I think at auction, even though it's only four by five inches, we would give it an estimate of $8,000 to $12,000.
That... that's a lot.
More than five.
That's... (laughs) I, I would have guessed, like, maybe $35.
Her work is quite rare, and it's also on a major upswing.
Her strongest prices are all within the last five years.
♪ ♪ PEÑA: The Minton tiles in the entry, vestibule, and staircase landing have held up well over the years.
The Staffordshire, England-based company was a leading pottery and porcelain manufacturer in the 19th century, and was thought to produce some of the best-quality tiles available at the time.
♪ ♪ WOMAN: I brought a watch that I found while thrifting.
And what made you pick out this piece?
It tickled me.
It had heft, it had weight.
Feeling of quality, huh?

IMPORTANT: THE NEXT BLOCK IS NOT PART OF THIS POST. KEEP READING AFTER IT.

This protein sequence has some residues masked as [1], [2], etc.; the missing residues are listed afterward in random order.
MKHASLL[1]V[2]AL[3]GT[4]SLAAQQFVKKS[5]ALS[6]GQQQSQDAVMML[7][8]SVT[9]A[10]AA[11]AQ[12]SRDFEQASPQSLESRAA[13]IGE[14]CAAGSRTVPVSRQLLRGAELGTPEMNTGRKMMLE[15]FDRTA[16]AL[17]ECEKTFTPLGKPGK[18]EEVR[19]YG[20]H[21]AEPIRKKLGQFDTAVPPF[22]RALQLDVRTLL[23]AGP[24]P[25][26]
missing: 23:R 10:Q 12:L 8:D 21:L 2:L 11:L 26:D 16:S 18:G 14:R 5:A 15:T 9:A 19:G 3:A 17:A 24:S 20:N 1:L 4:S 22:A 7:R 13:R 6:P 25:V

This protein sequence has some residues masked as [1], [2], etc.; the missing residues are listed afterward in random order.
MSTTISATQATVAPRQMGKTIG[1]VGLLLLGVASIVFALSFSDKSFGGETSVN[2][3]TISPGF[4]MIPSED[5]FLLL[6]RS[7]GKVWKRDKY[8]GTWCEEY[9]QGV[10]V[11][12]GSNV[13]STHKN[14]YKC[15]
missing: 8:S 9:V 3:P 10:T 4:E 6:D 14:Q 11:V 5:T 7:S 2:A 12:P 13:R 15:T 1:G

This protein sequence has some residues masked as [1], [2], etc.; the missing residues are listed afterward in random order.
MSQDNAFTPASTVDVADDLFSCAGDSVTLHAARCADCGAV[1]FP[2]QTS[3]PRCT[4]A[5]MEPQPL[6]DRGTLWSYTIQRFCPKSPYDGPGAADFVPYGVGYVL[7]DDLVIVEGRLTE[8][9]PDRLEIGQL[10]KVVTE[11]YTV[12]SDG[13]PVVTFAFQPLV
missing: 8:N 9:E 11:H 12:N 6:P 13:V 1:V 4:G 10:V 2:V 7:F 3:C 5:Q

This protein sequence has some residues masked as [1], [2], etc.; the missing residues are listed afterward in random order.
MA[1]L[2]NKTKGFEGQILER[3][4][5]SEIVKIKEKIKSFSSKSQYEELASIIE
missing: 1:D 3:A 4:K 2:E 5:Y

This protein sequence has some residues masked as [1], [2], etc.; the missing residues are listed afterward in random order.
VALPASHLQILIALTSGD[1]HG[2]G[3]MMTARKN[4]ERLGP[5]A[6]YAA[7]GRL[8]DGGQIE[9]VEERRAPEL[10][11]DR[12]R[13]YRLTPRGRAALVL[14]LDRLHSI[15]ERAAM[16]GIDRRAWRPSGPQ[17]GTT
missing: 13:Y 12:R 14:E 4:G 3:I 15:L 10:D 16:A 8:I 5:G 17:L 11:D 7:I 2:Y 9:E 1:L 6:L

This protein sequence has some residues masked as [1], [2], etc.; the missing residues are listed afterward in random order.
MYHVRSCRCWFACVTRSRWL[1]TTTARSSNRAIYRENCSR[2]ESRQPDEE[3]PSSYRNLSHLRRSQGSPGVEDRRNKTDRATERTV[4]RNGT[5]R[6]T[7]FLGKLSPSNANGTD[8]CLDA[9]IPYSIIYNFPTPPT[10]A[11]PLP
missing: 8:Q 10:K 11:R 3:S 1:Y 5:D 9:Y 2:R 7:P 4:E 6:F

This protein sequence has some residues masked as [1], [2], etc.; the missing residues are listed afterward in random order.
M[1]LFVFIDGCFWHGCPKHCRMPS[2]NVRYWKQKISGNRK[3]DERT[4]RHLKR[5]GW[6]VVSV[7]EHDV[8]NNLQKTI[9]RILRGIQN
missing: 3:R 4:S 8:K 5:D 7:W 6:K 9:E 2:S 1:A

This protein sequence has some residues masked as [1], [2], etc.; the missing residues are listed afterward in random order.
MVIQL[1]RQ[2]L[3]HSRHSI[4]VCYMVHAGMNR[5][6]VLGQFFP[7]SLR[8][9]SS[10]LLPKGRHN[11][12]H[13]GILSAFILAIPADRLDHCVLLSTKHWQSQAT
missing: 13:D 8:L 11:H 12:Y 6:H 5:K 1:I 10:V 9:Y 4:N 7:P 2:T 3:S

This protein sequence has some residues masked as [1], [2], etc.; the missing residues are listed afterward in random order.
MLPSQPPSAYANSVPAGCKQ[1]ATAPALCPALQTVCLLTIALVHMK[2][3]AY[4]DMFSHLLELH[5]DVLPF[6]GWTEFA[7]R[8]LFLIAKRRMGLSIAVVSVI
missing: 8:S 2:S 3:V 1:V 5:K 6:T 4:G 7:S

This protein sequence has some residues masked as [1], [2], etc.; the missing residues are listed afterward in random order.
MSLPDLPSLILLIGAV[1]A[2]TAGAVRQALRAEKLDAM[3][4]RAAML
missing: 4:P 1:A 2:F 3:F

Feeling something, and I guess that's what quality feels like.
May I ask what you paid for it?
I paid about $100 or so.
This model is the large size of the Blancpain Aqua-Lung.
I would date it about 1961, and it's a diver's watch, of course.
And it was made to go to 1,000 feet in depth, which was extremely deep for this time.
This watch is very complete.
I know you replaced the band.
Very difficult to find, the original rubber straps.
The straps can be worth over $1,000 for a black rubber strap.
Because it's a larger size, it's a very desirable model.
So do you know how much your watch is worth?
12 or 13?
A hundred or a thousand, you're thinking?
(laughs) Well, it would be nice if it were a thousand.
The value I'm giving you is just for the head of the watch.
And a head is a watch without a bracelet or band on it.
This particular model that you have, I think a low estimate would be $25,000.
And I think it more likely would sell between $30,000 and $35,000 at auction today.
That's very nice to know.
(laughs) I'm sorry, I'm trying to compose myself.
(chuckles) It's a really nice one.
You don't want to know where I keep it.
(laughs) No, don't tell anybody where you keep it.